Investigation of an Omaha cancer researcher uncovered no evidence that he violated federal conflict-of-interest standards, the Department of Health, Education and Welfare announced yesterday.
However, Dr. Philippe Shubik, director of Eppley Cancer Institute and a member of the government's National Cancer Advisory Board, made inaccurate disclosure of fees he was paid as a consultant to General Foods and Procter & Gamble, Inspector General Thomas Morris reported.
HEW forwarded that information to the Justice Department, but Justice has decided not to prosecute, Morris said.
Eppley Institute, part of the University of Nebraska Medical Center, has received $23 million in contracts for cancer research since 1968.
The HEW report said Shubik did not use as influence as a member of the board that advises Hew's National Cancer Institute to secur contracts for Eppley.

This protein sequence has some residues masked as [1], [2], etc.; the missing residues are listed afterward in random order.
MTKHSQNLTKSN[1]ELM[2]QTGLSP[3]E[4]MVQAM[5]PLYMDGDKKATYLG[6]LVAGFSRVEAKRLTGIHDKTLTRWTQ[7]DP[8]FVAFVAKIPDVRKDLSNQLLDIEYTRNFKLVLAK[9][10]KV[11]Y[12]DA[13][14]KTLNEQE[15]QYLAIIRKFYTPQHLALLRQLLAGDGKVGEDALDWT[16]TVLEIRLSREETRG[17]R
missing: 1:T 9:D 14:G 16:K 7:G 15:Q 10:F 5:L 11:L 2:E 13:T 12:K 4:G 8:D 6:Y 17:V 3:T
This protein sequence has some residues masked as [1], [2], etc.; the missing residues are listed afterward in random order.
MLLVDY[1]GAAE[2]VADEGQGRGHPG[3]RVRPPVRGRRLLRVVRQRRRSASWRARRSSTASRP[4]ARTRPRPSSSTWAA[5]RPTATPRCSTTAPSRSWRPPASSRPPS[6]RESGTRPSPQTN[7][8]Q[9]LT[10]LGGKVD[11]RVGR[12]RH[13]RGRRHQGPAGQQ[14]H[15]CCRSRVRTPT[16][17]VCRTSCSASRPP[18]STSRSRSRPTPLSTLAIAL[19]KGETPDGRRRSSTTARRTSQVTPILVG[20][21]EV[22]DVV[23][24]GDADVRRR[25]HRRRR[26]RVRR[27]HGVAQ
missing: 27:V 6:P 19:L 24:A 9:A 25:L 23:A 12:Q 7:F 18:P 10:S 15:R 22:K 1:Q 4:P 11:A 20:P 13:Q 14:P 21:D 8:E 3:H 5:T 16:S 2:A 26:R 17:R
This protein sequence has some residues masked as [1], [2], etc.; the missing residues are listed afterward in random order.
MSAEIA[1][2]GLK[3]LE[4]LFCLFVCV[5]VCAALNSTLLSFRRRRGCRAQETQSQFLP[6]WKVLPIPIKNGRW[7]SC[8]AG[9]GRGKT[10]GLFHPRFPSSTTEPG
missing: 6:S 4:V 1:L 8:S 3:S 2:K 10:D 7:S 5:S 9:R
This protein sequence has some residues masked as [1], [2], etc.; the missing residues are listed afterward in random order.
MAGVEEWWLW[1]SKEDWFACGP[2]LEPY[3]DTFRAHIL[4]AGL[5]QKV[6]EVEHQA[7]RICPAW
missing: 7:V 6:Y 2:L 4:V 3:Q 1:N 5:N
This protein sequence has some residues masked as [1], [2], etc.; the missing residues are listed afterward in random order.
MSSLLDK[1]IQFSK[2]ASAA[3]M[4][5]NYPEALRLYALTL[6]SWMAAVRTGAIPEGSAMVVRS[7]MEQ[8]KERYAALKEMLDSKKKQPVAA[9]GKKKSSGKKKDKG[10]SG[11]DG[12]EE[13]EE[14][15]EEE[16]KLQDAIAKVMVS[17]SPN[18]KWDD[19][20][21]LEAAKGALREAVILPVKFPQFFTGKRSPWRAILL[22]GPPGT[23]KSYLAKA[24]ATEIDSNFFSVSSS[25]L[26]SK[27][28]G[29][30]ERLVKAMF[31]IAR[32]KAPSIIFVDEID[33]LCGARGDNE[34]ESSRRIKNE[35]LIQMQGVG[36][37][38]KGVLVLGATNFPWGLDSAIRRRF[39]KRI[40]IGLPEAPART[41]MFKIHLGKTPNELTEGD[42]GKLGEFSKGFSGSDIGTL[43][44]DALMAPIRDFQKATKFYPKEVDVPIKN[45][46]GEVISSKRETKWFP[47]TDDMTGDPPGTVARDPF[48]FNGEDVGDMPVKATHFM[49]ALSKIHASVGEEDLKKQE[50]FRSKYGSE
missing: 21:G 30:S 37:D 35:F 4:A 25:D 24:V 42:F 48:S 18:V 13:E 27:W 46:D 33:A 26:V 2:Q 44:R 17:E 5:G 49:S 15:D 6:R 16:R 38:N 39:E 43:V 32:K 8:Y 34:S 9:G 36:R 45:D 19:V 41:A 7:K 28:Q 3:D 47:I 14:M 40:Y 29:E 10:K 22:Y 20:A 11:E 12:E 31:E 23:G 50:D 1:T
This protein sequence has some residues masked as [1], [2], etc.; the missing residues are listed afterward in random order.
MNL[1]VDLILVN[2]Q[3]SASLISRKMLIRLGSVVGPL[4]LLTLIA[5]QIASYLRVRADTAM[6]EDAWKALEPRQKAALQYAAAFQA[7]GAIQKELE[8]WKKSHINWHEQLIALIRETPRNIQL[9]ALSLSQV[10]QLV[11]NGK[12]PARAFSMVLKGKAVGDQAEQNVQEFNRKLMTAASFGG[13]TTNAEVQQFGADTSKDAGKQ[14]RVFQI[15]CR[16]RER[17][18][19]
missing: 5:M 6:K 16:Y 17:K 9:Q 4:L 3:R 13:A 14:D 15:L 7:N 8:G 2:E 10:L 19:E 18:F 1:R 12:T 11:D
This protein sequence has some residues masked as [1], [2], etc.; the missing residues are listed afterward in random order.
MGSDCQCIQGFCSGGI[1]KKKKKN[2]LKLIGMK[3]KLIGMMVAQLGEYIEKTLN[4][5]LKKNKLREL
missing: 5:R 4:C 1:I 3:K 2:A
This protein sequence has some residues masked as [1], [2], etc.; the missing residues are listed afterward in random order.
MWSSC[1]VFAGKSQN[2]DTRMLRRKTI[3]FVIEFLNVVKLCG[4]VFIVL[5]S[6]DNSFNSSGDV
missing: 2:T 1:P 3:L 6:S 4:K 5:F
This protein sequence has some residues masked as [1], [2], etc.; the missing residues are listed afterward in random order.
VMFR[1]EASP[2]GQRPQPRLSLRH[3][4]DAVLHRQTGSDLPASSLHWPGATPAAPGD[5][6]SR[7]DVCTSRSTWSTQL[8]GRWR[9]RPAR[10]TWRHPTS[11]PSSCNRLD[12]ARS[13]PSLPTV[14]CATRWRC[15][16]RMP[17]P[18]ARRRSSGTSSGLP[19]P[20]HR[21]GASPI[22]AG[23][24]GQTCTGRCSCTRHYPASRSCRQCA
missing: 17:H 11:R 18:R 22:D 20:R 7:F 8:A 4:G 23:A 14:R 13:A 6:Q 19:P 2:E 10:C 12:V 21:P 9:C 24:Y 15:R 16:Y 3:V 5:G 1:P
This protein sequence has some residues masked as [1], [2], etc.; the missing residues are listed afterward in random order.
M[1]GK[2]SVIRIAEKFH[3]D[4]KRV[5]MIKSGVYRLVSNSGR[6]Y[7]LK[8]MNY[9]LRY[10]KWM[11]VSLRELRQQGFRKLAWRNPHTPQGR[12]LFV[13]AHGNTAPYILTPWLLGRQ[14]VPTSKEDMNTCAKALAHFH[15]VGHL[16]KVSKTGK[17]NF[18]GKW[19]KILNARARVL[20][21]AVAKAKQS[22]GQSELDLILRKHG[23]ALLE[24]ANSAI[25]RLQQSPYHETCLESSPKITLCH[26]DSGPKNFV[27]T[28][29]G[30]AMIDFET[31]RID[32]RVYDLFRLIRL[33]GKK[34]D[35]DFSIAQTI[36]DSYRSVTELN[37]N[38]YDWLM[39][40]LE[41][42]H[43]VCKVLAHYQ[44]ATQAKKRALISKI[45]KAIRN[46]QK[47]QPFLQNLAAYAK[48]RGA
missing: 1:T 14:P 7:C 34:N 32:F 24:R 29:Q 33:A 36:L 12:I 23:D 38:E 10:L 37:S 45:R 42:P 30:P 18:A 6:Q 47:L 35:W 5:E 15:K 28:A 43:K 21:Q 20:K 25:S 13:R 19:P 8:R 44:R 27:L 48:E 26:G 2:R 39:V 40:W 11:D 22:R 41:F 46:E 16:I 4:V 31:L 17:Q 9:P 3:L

But it confirmed an earlier General Accounting Office audit that the National Cancer Institute bypassed routine contracting procedures in awarding grant to Eppley.
The HEW report said: "We have no evidence that Dr. Shubik violated the conflict-of-interest standards. We are troubled, however by the fact, that, whatever his motive, Dr. Shubik's generally pro-industry positions on government advisory groups coincided with the interests of his industrial clients.
"This is another case in which the variety of roles assumed by Dr. Shubki gives, at the minimum, the appearance of impropriety."
The report said Shubik played a role in the board's 1975 decision that chemicals that caused benign, rather than malignant, tumors should not be classified as carcinogens.
Shubik also has testified at Food and Drug Administration and HEW hearings on behalf of corporate clients.